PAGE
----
Advertisement

Revised Diagnostic Criteria for Pseudotumor Cerebri Syndrome in Adults and Children

September 25, 2013

Revised Diagnostic Criteria for Pseudotumor Cerebri Syndrome in Adults and Children

  1. Amy Gelfand, MD

An update from 2002 provides greater clarity.

  1. Amy Gelfand, MD

This article offers criteria for diagnosing pseudotumor cerebri syndrome in patients ranging from ages 3 to 60 years old, revised from criteria created in 2002. The authors advocate for using the inclusive diagnostic term “pseudotumor cerebri syndrome” rather than “benign intracranial hypertension” or “idiopathic intracranial hypertension,” as this vision-threatening condition is by no means benign and, in some patients, the precipitating cause is known rather than idiopathic. The syndrome can be subdivided into primary (i.e., idiopathic) and secondary forms. Secondary causes range from medication-induced to cerebral venous sinus thrombosis.

The authors offer diagnostic criteria for three clinical scenarios:

  • Pseudotumor cerebri syndrome with papilledema: Neurological examination is normal except for cranial nerve abnormalities; neuroimaging is normal except for findings suggestive of high pressure; cerebrospinal fluid (CSF) composition is normal; and the opening pressure of a properly performed lumbar puncture is elevated (≥250 mm CSF in adults and unsedated children and ≥280 mm CSF in sedated children).

  • Pseudotumor cerebri syndrome without papilledema: Criteria are the same as above, along with unilateral or bilateral sixth nerve palsies.

  • Suggested pseudotumor cerebri syndrome: Criteria for this scenario are fulfilled if there is no papilledema or sixth nerve palsy, but the other criteria are met and neuroimaging findings suggest high pressure.

Comment

These diagnostic criteria bring much needed clarity and organization to this challenging clinical area. If the nomenclature “pseudotumor cerebri syndrome” could be adopted consistently by clinicians, this alone would be useful. As the authors note, having an elevated CSF opening pressure in the absence of symptoms or signs suggestive of high pressure does not constitute a diagnosis of pseudotumor cerebri syndrome. Notably, headache is not part of the diagnostic criteria. Moreover, chronic daily headache is not, in itself, an indication for lumbar puncture to investigate for elevated pressure.

Dr. Gelfand is Assistant Professor, Department of Neurology, Division of Child Neurology, University of California, San Francisco.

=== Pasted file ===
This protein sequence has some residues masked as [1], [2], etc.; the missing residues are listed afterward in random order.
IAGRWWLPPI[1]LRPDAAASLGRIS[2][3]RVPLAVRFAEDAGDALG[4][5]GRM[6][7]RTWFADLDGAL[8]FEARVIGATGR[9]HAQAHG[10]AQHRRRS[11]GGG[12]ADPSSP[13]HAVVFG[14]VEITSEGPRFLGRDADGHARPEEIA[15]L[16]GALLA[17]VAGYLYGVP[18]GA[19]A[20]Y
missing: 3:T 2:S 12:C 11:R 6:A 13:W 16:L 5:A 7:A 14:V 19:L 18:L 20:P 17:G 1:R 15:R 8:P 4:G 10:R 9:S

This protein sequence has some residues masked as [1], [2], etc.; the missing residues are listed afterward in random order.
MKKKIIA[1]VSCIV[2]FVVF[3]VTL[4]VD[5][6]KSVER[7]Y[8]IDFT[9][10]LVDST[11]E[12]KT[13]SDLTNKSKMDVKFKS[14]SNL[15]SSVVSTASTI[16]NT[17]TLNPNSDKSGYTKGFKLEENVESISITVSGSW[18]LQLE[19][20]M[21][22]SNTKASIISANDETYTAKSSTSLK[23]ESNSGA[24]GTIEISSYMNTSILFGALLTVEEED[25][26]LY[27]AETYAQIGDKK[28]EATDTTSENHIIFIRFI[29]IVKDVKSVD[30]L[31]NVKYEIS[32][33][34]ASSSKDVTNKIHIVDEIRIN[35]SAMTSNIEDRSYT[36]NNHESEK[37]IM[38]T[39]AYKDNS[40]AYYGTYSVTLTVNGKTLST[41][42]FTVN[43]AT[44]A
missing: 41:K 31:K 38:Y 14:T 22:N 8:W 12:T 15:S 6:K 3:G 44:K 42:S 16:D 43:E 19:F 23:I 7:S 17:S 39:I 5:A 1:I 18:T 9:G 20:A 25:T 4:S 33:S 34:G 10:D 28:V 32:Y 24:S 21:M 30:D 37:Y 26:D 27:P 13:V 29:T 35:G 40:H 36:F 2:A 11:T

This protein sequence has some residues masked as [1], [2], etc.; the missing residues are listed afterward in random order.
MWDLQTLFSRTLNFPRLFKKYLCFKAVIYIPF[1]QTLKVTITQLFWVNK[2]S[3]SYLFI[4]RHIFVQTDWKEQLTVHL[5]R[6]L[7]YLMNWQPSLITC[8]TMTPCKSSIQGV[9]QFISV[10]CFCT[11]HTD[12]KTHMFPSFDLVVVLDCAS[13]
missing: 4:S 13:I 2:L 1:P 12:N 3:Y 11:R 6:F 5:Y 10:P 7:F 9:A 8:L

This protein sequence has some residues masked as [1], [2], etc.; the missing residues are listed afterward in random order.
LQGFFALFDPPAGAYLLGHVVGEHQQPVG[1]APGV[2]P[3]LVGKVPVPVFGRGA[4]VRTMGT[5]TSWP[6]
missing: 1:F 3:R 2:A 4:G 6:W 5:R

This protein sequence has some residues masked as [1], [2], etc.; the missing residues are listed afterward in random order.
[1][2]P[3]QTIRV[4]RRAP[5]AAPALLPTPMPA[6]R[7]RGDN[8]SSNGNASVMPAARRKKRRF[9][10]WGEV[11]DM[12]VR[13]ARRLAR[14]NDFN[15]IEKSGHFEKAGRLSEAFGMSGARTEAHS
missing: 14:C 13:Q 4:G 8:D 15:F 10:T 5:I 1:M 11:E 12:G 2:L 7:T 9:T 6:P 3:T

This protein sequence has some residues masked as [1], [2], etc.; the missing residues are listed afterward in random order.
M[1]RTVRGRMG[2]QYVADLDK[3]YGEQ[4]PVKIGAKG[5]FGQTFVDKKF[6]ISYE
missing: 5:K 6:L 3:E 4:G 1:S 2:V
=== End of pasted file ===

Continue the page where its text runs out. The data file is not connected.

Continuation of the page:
Citation(s):

Reader Comments (1)

Fadhil Abbas , FRCPI ,FRCP Physician, Neurology, Dubai , UAE

I would be grateful if the authors can let me know of the references for CSF pressure being elevated in the stated figures , invariably , and always in the pediatric age groups , and any comments they have on management implications of such adoption of their criteria in the group with no papilledema . Would a lesser figure than the stated make the responsible clinician , less confident in recommending the appropriate management in the second category .

Your Comment

(will not be published)

Filtered HTML

  • Allowed HTML tags: <a> <em> <strong> <cite> <blockquote> <code> <ul> <ol> <li> <dl> <dt> <dd>
  • Web page addresses and e-mail addresses turn into links automatically.
  • Lines and paragraphs break automatically.

Plain text

  • No HTML tags allowed.
  • Web page addresses and e-mail addresses turn into links automatically.
  • Lines and paragraphs break automatically.
Do you have any conflict of interest to disclose?
CAPTCHA
This question is for testing whether you are a human visitor and to prevent automated spam submissions.
Image CAPTCHA
Enter the characters shown in the image.

Vertical Tabs

* Required

Reader comments are intended to encourage lively discussion of clinical topics with your peers in the medical community. We ask that you keep your remarks to a reasonable length, and we reserve the right to withhold publication of remarks that do not meet this standard.

PRIVACY: We will not use your email address, submitted for a comment, for any other purpose nor sell, rent, or share your e-mail address with any third parties. Please see our Privacy Policy.

Advertisement
Advertisement
Advertisement